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Op [1] staat dat cul-de-sac wel uit het Frans komt. Wie heeft er gelijk? Mavas 15 feb 2009 22:14 (CET)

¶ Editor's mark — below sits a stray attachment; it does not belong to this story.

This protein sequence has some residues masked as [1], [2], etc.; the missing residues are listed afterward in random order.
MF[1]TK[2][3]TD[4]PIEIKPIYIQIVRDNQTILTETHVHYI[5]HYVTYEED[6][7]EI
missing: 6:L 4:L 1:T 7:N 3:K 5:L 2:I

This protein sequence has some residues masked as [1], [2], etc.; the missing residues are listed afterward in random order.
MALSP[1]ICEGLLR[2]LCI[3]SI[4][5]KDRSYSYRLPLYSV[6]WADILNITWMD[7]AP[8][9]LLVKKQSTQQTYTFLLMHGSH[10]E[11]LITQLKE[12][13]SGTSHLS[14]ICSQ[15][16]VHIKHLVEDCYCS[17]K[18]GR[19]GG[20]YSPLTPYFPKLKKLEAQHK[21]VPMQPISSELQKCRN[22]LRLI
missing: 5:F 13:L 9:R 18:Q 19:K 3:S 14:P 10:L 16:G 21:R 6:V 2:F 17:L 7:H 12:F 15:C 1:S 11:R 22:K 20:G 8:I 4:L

Despite seeming to be a borrowed French phrase, the expression cul-de-sac originated in England during the period when French was spoken by the English aristocracy. "Cul-de-sac" literally means "bottom of a bag" in French. J. R. R. Tolkien used the name Bag End as a literal translation of "cul-de-sac," to poke fun at the British use of French terms. [2] Chris 16 feb 2009 18:04 (CET)